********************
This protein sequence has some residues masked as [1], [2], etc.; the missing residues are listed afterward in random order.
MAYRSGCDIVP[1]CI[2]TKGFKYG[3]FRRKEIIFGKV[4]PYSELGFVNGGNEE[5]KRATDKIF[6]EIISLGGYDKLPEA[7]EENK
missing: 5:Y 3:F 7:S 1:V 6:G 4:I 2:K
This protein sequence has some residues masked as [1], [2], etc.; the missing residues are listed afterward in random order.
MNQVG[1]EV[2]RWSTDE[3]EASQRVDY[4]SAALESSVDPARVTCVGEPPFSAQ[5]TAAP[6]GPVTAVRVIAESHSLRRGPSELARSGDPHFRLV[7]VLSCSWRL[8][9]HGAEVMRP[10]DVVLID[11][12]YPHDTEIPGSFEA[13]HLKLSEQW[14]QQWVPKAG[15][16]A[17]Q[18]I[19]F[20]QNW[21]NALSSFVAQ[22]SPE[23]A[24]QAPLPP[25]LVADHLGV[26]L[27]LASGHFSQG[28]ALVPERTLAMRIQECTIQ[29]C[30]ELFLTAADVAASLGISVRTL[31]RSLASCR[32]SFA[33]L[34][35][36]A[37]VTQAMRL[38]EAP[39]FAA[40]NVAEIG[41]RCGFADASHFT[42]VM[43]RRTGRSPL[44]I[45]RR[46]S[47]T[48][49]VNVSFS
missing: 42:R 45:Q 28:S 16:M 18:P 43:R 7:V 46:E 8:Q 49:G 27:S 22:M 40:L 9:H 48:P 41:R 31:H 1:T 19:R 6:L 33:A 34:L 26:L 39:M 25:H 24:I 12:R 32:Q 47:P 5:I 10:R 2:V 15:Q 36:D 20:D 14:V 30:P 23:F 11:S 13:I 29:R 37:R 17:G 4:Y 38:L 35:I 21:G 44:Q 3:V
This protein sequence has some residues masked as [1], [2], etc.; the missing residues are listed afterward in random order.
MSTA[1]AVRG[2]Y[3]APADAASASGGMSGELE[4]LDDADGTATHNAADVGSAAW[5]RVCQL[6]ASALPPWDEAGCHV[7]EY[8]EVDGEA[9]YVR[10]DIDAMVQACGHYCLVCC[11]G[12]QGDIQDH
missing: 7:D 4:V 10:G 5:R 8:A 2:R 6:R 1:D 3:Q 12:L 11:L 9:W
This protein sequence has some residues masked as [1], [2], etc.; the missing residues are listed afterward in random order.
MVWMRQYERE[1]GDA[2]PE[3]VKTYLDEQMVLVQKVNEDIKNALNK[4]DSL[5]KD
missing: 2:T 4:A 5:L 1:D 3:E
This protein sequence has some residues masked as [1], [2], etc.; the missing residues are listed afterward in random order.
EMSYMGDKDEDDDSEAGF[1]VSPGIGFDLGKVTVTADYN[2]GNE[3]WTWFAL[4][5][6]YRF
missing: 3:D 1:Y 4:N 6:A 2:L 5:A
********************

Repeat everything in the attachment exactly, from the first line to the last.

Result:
This protein sequence has some residues masked as [1], [2], etc.; the missing residues are listed afterward in random order.
MAYRSGCDIVP[1]CI[2]TKGFKYG[3]FRRKEIIFGKV[4]PYSELGFVNGGNEE[5]KRATDKIF[6]EIISLGGYDKLPEA[7]EENK
missing: 5:Y 3:F 7:S 1:V 6:G 4:I 2:K
This protein sequence has some residues masked as [1], [2], etc.; the missing residues are listed afterward in random order.
MNQVG[1]EV[2]RWSTDE[3]EASQRVDY[4]SAALESSVDPARVTCVGEPPFSAQ[5]TAAP[6]GPVTAVRVIAESHSLRRGPSELARSGDPHFRLV[7]VLSCSWRL[8][9]HGAEVMRP[10]DVVLID[11][12]YPHDTEIPGSFEA[13]HLKLSEQW[14]QQWVPKAG[15][16]A[17]Q[18]I[19]F[20]QNW[21]NALSSFVAQ[22]SPE[23]A[24]QAPLPP[25]LVADHLGV[26]L[27]LASGHFSQG[28]ALVPERTLAMRIQECTIQ[29]C[30]ELFLTAADVAASLGISVRTL[31]RSLASCR[32]SFA[33]L[34][35][36]A[37]VTQAMRL[38]EAP[39]FAA[40]NVAEIG[41]RCGFADASHFT[42]VM[43]RRTGRSPL[44]I[45]RR[46]S[47]T[48][49]VNVSFS
missing: 42:R 45:Q 28:S 16:M 18:P 43:R 7:V 46:E 8:Q 49:G 27:S 22:M 40:L 9:H 48:P 41:R 31:H 1:T 19:R 6:L 33:A 34:L 26:L 39:M 25:H 24:I 12:R 32:Q 47:P 5:I 10:R 2:V 15:Q 36:D 20:D 14:V 30:P 23:F 11:S 13:I 29:R 37:R 17:G 4:Y 38:L 35:I 21:G 44:Q 3:V
This protein sequence has some residues masked as [1], [2], etc.; the missing residues are listed afterward in random order.
MSTA[1]AVRG[2]Y[3]APADAASASGGMSGELE[4]LDDADGTATHNAADVGSAAW[5]RVCQL[6]ASALPPWDEAGCHV[7]EY[8]EVDGEA[9]YVR[10]DIDAMVQACGHYCLVCC[11]G[12]QGDIQDH
missing: 7:D 4:V 10:G 5:R 8:A 2:R 6:R 1:D 3:Q 12:L 11:L 9:W
This protein sequence has some residues masked as [1], [2], etc.; the missing residues are listed afterward in random order.
MVWMRQYERE[1]GDA[2]PE[3]VKTYLDEQMVLVQKVNEDIKNALNK[4]DSL[5]KD
missing: 2:T 4:A 5:L 1:D 3:E
This protein sequence has some residues masked as [1], [2], etc.; the missing residues are listed afterward in random order.
EMSYMGDKDEDDDSEAGF[1]VSPGIGFDLGKVTVTADYN[2]GNE[3]WTWFAL[4][5][6]YRF
missing: 3:D 1:Y 4:N 6:A 2:L 5:A